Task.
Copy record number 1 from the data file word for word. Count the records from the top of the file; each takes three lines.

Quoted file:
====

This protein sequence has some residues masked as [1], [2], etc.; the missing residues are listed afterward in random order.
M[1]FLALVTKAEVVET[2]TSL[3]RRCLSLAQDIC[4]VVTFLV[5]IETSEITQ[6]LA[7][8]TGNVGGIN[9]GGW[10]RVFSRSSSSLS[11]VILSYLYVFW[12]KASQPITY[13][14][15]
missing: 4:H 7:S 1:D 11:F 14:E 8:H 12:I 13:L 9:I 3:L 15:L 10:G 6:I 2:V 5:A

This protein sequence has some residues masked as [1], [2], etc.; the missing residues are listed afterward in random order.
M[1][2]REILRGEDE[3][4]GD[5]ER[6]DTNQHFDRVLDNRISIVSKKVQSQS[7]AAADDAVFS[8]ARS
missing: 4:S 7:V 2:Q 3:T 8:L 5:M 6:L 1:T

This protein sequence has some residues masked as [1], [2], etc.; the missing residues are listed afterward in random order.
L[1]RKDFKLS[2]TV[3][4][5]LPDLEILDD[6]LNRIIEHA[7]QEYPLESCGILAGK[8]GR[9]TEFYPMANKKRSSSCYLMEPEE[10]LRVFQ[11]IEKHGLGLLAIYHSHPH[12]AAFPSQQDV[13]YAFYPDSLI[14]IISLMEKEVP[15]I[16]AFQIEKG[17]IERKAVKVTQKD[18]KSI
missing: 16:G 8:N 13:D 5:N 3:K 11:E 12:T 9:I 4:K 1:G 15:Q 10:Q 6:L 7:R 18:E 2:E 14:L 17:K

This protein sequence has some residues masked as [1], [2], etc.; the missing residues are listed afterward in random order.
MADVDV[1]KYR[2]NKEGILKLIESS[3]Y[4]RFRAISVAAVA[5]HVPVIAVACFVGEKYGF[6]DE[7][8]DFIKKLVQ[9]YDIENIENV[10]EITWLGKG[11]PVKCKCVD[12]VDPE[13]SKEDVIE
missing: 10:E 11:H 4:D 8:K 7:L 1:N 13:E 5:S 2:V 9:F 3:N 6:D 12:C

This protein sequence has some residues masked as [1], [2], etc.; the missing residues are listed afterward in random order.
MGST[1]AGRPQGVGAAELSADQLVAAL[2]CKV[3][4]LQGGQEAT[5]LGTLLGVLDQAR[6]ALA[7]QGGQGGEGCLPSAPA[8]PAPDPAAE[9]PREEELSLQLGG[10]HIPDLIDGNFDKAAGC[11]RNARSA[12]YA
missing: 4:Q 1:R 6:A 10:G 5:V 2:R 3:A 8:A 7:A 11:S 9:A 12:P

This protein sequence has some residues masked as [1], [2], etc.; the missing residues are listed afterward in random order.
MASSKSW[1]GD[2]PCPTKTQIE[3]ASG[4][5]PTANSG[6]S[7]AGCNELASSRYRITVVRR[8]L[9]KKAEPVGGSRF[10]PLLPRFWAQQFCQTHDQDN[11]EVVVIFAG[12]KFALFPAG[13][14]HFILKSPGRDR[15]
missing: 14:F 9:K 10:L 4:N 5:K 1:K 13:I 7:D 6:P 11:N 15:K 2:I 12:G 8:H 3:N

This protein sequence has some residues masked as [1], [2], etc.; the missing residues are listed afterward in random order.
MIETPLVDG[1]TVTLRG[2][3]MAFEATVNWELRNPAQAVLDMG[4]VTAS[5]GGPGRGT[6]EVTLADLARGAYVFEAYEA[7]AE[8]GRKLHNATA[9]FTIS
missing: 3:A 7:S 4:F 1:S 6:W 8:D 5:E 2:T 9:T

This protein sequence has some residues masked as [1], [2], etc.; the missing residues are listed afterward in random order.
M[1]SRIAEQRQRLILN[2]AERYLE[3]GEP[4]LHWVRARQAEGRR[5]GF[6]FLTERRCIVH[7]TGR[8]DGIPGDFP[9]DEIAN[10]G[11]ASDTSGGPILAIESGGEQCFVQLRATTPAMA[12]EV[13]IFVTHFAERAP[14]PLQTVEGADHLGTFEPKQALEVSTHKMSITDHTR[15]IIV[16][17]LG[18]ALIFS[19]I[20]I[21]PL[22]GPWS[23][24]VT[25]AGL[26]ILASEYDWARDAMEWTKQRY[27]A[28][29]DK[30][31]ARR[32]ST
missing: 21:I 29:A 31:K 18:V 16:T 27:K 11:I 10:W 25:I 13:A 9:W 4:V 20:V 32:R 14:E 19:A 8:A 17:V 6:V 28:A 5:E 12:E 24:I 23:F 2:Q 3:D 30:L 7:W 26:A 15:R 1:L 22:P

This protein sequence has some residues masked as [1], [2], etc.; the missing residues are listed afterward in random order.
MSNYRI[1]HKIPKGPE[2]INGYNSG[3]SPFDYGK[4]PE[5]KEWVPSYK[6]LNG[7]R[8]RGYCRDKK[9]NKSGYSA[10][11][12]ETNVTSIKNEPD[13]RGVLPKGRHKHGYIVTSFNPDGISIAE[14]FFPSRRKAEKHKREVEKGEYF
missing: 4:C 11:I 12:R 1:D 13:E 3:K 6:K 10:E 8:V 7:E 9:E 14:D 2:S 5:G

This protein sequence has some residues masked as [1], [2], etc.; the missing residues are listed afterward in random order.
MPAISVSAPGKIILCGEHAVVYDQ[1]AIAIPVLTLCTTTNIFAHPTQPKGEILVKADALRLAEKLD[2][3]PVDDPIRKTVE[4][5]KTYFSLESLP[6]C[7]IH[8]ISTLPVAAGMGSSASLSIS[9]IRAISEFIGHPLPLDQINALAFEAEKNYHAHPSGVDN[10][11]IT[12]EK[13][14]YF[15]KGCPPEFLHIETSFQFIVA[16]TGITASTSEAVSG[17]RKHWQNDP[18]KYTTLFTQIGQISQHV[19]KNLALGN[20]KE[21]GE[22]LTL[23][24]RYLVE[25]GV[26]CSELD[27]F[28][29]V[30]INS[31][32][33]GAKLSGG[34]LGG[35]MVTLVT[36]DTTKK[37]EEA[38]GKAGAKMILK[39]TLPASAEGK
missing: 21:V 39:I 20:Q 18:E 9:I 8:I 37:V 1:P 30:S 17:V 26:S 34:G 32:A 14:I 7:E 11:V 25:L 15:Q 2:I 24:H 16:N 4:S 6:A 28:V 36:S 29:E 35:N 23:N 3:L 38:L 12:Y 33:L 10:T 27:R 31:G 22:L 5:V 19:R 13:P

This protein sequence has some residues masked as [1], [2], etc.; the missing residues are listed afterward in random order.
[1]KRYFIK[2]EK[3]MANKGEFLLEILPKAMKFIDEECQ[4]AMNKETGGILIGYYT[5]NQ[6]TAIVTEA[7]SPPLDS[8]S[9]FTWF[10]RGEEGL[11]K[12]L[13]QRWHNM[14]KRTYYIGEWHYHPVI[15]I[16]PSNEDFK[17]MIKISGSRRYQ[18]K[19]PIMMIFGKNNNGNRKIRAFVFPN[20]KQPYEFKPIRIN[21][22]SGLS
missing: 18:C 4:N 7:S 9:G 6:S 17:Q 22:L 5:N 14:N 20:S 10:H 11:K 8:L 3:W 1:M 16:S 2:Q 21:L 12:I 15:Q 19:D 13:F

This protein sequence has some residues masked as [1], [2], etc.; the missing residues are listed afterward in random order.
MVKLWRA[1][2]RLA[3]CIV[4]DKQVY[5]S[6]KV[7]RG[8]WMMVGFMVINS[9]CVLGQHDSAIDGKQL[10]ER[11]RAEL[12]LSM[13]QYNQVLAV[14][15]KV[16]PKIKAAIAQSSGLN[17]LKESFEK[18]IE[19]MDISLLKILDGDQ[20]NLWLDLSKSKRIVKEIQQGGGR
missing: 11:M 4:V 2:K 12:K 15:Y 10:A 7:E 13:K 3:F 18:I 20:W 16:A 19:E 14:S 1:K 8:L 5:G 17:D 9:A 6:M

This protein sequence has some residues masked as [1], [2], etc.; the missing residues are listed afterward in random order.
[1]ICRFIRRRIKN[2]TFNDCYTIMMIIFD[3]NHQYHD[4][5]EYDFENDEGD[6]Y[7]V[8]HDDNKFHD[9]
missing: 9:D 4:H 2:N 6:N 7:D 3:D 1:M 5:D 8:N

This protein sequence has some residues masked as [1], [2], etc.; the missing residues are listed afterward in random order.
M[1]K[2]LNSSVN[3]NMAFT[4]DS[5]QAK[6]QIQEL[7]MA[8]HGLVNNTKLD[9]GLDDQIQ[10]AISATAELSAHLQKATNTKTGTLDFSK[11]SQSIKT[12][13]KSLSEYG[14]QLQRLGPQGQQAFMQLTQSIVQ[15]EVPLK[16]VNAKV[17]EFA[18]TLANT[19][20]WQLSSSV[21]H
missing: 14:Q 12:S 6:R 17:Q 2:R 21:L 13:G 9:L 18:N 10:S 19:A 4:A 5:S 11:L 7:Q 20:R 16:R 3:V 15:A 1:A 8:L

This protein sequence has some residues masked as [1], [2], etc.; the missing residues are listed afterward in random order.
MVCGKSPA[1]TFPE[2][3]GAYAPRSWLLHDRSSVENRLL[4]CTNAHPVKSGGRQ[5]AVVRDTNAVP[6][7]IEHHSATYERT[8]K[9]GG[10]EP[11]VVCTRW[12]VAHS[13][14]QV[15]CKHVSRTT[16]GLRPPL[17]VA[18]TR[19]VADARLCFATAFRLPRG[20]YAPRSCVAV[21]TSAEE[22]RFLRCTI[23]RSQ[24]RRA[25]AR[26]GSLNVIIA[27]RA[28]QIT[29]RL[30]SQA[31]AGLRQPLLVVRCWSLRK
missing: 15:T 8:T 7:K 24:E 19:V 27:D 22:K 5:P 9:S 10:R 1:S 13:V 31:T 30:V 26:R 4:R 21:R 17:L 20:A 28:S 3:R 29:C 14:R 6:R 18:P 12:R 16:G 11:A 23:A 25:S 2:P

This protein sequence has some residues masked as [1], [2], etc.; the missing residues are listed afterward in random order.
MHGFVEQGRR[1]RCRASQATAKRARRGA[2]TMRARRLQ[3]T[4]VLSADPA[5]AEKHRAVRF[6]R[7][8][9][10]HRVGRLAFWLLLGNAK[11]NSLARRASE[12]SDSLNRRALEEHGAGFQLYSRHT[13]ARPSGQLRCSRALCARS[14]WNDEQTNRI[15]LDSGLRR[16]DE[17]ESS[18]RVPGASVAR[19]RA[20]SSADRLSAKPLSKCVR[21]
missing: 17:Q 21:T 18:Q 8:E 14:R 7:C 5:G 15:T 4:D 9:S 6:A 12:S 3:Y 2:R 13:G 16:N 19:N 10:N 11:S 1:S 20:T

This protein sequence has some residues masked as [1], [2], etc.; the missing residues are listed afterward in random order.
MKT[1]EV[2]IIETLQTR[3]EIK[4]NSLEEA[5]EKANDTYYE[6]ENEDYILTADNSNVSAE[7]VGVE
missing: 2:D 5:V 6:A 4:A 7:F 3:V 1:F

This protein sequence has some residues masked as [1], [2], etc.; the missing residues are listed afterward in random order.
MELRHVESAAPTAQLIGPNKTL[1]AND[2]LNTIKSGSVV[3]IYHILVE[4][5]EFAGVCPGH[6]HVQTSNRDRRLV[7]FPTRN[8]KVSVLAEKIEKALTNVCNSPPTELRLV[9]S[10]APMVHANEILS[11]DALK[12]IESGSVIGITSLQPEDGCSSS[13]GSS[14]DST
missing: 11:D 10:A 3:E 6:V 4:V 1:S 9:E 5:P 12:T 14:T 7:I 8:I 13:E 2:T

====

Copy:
This protein sequence has some residues masked as [1], [2], etc.; the missing residues are listed afterward in random order.
M[1]FLALVTKAEVVET[2]TSL[3]RRCLSLAQDIC[4]VVTFLV[5]IETSEITQ[6]LA[7][8]TGNVGGIN[9]GGW[10]RVFSRSSSSLS[11]VILSYLYVFW[12]KASQPITY[13][14][15]
missing: 4:H 7:S 1:D 11:F 14:E 8:H 12:I 13:L 9:I 3:L 15:L 10:G 6:I 2:V 5:A